Working in such a highly regulated industry like healthcare can often make it hard to implement new ways of communicating. Untested territory and a perceived lack of control make those with a responsibility for monitoring regulatory compliance nervous. The pharmaceutical industry has been struggling to engage widely in digital comms. There are innovators but many are lagging behind, stifled by a perceived lack of guidance, process or the fear of something going wrong.
For the rest of the healthcare community, digital and social comms are flourishing. Radical ideas and innovation are coming from those within and outside of healthcare. Health has always been a core focus for the internet and it is often humorously said that it challenges the adult entertainment industry for share of voice. These days people are engaging with health online with increasing sophistication.
At a recent meeting of Pioneers in Digital Health, we learned from experts that, of internet users, 72 per cent of patients search for medical information before or after a doctor's visit. This is not restricted to the young and the middle and upper classes, as more than 30 million people of all ages now access the internet every day. Seventy-three per cent of English households have broadband, not to mention mobile devices, which are predicted to be the way users will use the internet by 2014. More than two-thirds of European doctors own a smartphone and nine out of ten doctors access the internet for health information in an office/clinical setting.
Dr Mohammad Al-Ubaydli of Patients Know Best reminded us that patient-held records are already here, as NHS maternal notes and child personal health records are used by the patient to link siloed health services. The patient is the only person who turns up to all the appointments and many want their records so their own unique symptoms and characteristics are assessed together. The ability of NHS and healthcare professionals to engage patients and their families using digital methods has shown that it can be effective in the day-to-day process of booking appointments, but also empower patients to manage their chronic illness and share information about management and care.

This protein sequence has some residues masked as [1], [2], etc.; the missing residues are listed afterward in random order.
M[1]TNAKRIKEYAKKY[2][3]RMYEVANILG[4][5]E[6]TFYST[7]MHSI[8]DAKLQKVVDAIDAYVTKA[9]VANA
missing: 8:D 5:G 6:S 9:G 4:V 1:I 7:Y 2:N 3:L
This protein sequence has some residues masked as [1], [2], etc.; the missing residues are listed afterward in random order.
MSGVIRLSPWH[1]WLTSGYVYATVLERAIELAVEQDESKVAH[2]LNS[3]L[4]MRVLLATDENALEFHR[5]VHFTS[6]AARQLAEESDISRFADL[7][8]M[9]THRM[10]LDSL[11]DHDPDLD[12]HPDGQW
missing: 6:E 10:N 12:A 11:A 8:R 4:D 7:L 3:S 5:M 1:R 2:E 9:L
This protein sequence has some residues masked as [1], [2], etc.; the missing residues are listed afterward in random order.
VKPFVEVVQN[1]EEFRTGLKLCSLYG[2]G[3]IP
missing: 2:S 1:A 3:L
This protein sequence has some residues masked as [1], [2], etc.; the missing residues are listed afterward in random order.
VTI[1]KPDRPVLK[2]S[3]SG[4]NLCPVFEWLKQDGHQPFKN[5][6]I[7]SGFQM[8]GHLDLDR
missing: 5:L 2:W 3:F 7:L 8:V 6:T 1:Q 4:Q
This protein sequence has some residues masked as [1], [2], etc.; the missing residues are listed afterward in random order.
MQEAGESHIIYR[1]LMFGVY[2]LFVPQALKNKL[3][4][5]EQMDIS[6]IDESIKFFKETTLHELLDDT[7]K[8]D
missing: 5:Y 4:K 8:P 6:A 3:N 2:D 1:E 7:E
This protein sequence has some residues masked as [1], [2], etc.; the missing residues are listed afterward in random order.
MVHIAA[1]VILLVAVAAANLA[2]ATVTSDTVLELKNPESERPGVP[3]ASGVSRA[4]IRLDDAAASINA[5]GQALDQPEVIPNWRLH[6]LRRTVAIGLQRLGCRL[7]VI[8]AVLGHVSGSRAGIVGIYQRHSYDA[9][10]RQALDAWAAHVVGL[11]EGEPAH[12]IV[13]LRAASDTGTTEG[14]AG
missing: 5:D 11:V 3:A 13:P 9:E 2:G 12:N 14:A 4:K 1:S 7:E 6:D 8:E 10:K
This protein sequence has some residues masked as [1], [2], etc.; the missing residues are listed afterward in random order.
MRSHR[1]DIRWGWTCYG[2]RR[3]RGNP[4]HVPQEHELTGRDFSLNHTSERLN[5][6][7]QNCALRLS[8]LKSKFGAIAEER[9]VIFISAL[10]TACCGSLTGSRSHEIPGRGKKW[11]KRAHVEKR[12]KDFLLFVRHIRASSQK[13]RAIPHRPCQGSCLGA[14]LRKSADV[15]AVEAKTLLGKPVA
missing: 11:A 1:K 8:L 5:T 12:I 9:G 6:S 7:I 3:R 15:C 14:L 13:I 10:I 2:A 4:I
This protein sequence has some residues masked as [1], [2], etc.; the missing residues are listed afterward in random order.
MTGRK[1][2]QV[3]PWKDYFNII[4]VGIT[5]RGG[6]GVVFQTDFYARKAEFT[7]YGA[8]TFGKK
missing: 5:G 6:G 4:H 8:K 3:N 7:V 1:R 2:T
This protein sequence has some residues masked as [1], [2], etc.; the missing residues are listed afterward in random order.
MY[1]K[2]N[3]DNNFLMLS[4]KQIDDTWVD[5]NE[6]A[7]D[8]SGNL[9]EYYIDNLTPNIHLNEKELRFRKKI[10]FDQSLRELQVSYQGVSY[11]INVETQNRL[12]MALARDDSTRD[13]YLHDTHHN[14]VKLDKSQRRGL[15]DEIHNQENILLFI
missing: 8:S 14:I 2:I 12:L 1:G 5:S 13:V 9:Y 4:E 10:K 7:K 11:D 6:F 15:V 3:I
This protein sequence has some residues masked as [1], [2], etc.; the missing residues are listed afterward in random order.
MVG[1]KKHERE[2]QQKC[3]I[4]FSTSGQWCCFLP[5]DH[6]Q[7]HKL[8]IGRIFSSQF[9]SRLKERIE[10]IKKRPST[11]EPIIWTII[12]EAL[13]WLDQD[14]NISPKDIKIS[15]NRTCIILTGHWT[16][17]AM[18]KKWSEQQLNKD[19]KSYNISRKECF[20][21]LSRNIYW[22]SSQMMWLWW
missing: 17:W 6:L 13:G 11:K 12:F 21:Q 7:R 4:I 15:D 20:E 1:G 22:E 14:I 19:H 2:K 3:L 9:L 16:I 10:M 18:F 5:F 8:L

The power is moving to the patient and this can make stakeholders nervous, but fundamentally it is about basing the patient-healthcare professional relationship on trust, authenticity and shared decision-making. These principles affect the doctor-to-patient relationship and everyone in the healthcare ecosystem, including the NHS and the pharmaceutical industry; no longer is there b2b or b2c type comms - it is people-to-people.
We as an industry need to take a look around, take inspiration from other industries such as financial services and other healthcare providers and understand how others engage with their customers with trust and authenticity while still applying the regulatory process.
There has been progress in the development of scientific methods to improve understanding of the people you want to communicate with, to improve the relevance and the effectiveness of digital comms. Companies can feel more secure that the tools to measure the effectiveness of digital comms are available, many of which can be considered tried and tested.
Now is the time for pharmaceutical companies to join the conversation. The tools and experience are available to help them understand how to join in while maintaining regulatory compliance with humanity.
VIEWS IN BRIEF
Do you see a distinction between your personal and professional use of social media?
Facebook should be for friends only, LinkedIn for professional contacts and Twitter to share thought leadership and build a personal brand.
How would you deal with a Twitter account spoofing one of your clients?
I would approach the spoofer and explain the potential risks associated with confusing people where the safety of medicines and health are concerned.
Which film title best sums up the spirit of your agency?
From PRWeek's Digital thought leader supplement November 2011